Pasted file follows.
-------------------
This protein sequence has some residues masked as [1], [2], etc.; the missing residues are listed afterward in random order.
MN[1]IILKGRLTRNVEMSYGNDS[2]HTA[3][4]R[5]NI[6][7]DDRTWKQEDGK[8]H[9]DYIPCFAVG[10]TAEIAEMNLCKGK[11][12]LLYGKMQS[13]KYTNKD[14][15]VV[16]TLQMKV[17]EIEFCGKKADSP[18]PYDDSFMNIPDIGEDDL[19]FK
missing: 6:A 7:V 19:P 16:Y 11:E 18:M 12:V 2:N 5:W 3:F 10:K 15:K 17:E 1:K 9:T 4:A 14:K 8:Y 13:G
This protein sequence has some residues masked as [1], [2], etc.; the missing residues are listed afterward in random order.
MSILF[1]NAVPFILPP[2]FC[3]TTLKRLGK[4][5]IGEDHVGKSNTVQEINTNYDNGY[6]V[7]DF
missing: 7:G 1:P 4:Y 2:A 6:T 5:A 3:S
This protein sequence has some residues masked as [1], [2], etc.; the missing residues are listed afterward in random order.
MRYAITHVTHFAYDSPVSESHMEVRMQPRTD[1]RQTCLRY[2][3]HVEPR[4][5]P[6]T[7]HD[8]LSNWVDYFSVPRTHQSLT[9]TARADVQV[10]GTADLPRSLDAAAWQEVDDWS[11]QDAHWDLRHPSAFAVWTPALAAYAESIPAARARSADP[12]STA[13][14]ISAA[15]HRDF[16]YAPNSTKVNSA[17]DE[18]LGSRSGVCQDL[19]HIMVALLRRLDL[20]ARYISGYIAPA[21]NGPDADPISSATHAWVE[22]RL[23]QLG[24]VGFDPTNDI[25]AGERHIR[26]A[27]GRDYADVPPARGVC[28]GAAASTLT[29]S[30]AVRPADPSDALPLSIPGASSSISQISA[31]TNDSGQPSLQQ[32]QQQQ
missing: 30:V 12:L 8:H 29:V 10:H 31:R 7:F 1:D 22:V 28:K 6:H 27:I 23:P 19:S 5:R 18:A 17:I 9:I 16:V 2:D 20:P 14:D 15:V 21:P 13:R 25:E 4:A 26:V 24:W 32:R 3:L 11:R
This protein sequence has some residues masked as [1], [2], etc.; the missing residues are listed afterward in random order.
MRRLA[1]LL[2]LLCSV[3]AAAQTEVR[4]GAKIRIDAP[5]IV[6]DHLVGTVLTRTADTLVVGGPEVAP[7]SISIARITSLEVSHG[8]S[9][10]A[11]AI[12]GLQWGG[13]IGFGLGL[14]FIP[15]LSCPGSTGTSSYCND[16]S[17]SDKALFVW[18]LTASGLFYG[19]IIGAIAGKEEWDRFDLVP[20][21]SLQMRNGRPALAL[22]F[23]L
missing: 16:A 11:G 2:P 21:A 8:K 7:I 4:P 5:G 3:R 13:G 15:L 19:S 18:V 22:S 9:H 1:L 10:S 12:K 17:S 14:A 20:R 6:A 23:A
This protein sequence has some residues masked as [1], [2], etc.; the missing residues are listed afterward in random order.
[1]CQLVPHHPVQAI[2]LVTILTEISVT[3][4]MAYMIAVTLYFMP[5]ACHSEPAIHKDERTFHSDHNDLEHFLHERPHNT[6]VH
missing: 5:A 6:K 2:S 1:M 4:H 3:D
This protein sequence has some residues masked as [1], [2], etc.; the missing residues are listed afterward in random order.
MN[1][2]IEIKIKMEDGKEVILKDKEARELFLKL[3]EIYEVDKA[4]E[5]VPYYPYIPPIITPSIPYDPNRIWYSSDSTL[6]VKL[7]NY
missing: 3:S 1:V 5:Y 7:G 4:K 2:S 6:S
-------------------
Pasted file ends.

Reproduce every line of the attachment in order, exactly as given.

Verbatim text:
This protein sequence has some residues masked as [1], [2], etc.; the missing residues are listed afterward in random order.
MN[1]IILKGRLTRNVEMSYGNDS[2]HTA[3][4]R[5]NI[6][7]DDRTWKQEDGK[8]H[9]DYIPCFAVG[10]TAEIAEMNLCKGK[11][12]LLYGKMQS[13]KYTNKD[14][15]VV[16]TLQMKV[17]EIEFCGKKADSP[18]PYDDSFMNIPDIGEDDL[19]FK
missing: 6:A 7:V 19:P 16:Y 11:E 18:M 12:V 2:N 5:W 3:F 10:K 15:K 17:E 1:K 9:T 4:A 14:K 8:Y 13:G
This protein sequence has some residues masked as [1], [2], etc.; the missing residues are listed afterward in random order.
MSILF[1]NAVPFILPP[2]FC[3]TTLKRLGK[4][5]IGEDHVGKSNTVQEINTNYDNGY[6]V[7]DF
missing: 7:G 1:P 4:Y 2:A 6:T 5:A 3:S
This protein sequence has some residues masked as [1], [2], etc.; the missing residues are listed afterward in random order.
MRYAITHVTHFAYDSPVSESHMEVRMQPRTD[1]RQTCLRY[2][3]HVEPR[4][5]P[6]T[7]HD[8]LSNWVDYFSVPRTHQSLT[9]TARADVQV[10]GTADLPRSLDAAAWQEVDDWS[11]QDAHWDLRHPSAFAVWTPALAAYAESIPAARARSADP[12]STA[13][14]ISAA[15]HRDF[16]YAPNSTKVNSA[17]DE[18]LGSRSGVCQDL[19]HIMVALLRRLDL[20]ARYISGYIAPA[21]NGPDADPISSATHAWVE[22]RL[23]QLG[24]VGFDPTNDI[25]AGERHIR[26]A[27]GRDYADVPPARGVC[28]GAAASTLT[29]S[30]AVRPADPSDALPLSIPGASSSISQISA[31]TNDSGQPSLQQ[32]QQQQ
missing: 30:V 12:L 8:H 29:V 10:H 31:R 7:F 1:D 22:V 28:K 6:H 27:I 23:P 19:S 5:R 18:A 17:I 9:I 16:V 2:D 20:P 14:D 15:V 21:P 13:R 25:E 4:A 26:V 24:W 32:R 3:L 11:R
This protein sequence has some residues masked as [1], [2], etc.; the missing residues are listed afterward in random order.
MRRLA[1]LL[2]LLCSV[3]AAAQTEVR[4]GAKIRIDAP[5]IV[6]DHLVGTVLTRTADTLVVGGPEVAP[7]SISIARITSLEVSHG[8]S[9][10]A[11]AI[12]GLQWGG[13]IGFGLGL[14]FIP[15]LSCPGSTGTSSYCND[16]S[17]SDKALFVW[18]LTASGLFYG[19]IIGAIAGKEEWDRFDLVP[20][21]SLQMRNGRPALAL[22]F[23]L
missing: 16:A 11:G 2:P 21:A 8:K 7:I 4:P 5:G 3:R 13:G 15:L 19:S 18:V 22:S 9:H 1:L 10:S 12:K 17:S 14:A 20:R 6:A 23:A
This protein sequence has some residues masked as [1], [2], etc.; the missing residues are listed afterward in random order.
[1]CQLVPHHPVQAI[2]LVTILTEISVT[3][4]MAYMIAVTLYFMP[5]ACHSEPAIHKDERTFHSDHNDLEHFLHERPHNT[6]VH
missing: 5:A 6:K 2:S 1:M 4:H 3:D
This protein sequence has some residues masked as [1], [2], etc.; the missing residues are listed afterward in random order.
MN[1][2]IEIKIKMEDGKEVILKDKEARELFLKL[3]EIYEVDKA[4]E[5]VPYYPYIPPIITPSIPYDPNRIWYSSDSTL[6]VKL[7]NY
missing: 3:S 1:V 5:Y 7:G 4:K 2:S 6:S